Tag » Sundance Film Festival
  Think about the women you know in your life: How many have experienced rape or sexual assault? Since even one isn’t okay, odds are it’s a number way above the realm of acceptable. And that’s just the women whose stories you know. An unusual but welcome creative combination graced the stage this weekend at Sundance Film Festival in the name of solidarity for survivors. Read More
“What Happened, Miss Simone?” has been named as the opening film for the 2015 Sundance Film Festival. The documentary follows the life of artist and activist Nina Simone, and is directed by Academy Award-nominated filmmaker Liz Garbus (The Farm: Angola, USA and Bobby Fischer Against the World). It will air as part of Netflix’s original programming and be available for streaming in 2015. Read More
  From Girls, to Obvious Child, to Transparent, actress Gaby Hoffmann is in everything we want to see.In a world where former-child-star meltdowns are a dime a dozen, a late afternoon lunch in Brooklyn with 32-year-old actress Gaby Hoffmann is a refreshingly chill oasis. Back in the late '80s and early '90s, Hoffmann nabbed some of the choicest kid roles of the era, in films such as Field of Dreams, Uncle Buck and Sleepless in Seattle. But these days, she’s known for taking on much more daring projects. Read More
The Source is a fascinating new interview series designed and executed by celebrated artist Doug Aitken. Aitken artfully presents intimate and revealing interviews that give the audience a new lens through which to view the creative artists we are so familiar seeing, bringing attention to the lesser-seen process of creativity. I first heard about the project at the Sundance Film festival, which is part of the New Frontier program. At Sundance, The installation was constructed inside of a custom built, 2,000-square-feet, circular structure called the Pavilion. Read More
  Since his tragic death, Philip Seymour Hoffman’s image has fluttered on and off of our computer screens more times than we can count. How might we chose a single photograph that captures the weight of artistic talent that influenced and moved our culture? A few short weeks ago, Hoffman sat for the photographer Victoria Will  (a BUST Magazine contributor) at the Sundance film festival, and her photograph might just be that special-- if sorrowful-- one that affords him a sensitive dignity that resonates with fans and friends. Read More
  So many films, so little time! The breadth and scope of this international festival is hard to grasp. I’ve been here for a week seeing 4 to 5 movies a day, and I feel like I just scratched the surface.  As many of these films will be released over the next year, I am here as your guide to point you towards the right theatres to park your butt in. More to come! That said, there is one film that is towering over all the rest. The new film by Richard Linklater, (Slacker, Before Midnight) BOYHOOD is the buzz film here this year. Read More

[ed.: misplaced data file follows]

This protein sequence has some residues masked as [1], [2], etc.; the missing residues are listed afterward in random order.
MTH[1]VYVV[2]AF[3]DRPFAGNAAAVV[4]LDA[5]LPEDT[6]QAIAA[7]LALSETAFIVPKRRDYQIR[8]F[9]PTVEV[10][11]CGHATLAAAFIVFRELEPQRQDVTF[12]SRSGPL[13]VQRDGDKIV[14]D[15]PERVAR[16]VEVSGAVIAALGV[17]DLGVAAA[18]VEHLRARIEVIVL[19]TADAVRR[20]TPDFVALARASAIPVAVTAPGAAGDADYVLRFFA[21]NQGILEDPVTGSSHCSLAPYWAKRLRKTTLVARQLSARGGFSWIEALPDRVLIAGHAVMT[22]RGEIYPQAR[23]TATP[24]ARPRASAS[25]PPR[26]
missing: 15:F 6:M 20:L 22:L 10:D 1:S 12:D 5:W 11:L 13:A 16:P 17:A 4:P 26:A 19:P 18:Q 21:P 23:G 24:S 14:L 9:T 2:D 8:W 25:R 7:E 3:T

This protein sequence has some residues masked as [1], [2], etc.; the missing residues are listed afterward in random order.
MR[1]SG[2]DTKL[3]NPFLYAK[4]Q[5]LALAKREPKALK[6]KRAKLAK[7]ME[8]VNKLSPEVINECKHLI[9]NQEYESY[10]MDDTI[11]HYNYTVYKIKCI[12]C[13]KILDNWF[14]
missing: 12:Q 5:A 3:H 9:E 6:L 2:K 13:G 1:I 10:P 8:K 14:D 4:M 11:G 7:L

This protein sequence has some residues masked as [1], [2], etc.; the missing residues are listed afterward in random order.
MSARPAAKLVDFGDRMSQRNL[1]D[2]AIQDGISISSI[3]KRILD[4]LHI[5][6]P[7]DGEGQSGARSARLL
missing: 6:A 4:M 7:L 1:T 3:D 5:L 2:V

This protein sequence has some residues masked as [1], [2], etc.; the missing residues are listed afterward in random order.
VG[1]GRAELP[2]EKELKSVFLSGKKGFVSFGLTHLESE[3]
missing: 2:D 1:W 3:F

Until four years ago, physician Dr. George Tiller was the medical director of Women’s Health Care Services in Wichita, Kansas. While in school, Tiller heard of a woman who died from an illegal abortion, and vowed to use his medical skills to prevent such tragedies from happening. In 2009, Dr. Tiller was assassinated in his church, making him the eighth abortion clinic worker to be killed following the Roe V. Wade decision of 1973. Now, in the wake of Tiller’s murder, there are only four physicians remaining in the United States who will openly perform third-trimester abortions. Read More
  Academy Award-winning documentarian Freida Mock’s new film Anita premiered at Sundance on Saturday, January 19. The film revolves around one of the most famous senate hearings of the late twentieth century, in which attorney Anita Hill accused Justice Clarence Thomas of sexual harassment. Over twenty years later, it's easy to forget the controversy of the Thomas  hearings; I was totally unprepared for the gale-force emotions that came from watching them all over again. Read More
It's safe to say that here in the good ol' U.S. of A, we're fortunate enough to be able to choose our own spouses (for the most part). The single woman has become not just a common and accepted archetype, but at times a symbol of power. There are various cultures around the world that still uphold the concept of arranged marriages, the Jewish Haredi community being one of them. Rama Brushtein directs Fill the Void, a telling Israeli drama of the eighteen-year-old Shira Mendelman (Hadas Yaron), daughter of a Rabbi, who is pressured to marry the husband of her dead sister. Read More
Sundance 2013 brought the lady goods in a big way. Fifty percent of the festival's featured films were directed by female directors this year, a stunning leap to full parity for the first time ever at the festival, and a miraculous chasm jumper when compared with the reported disparity in Hollywood (only seven percent of directors registered with the director’s guild are female).  But we’ll come back to that some other day. Read More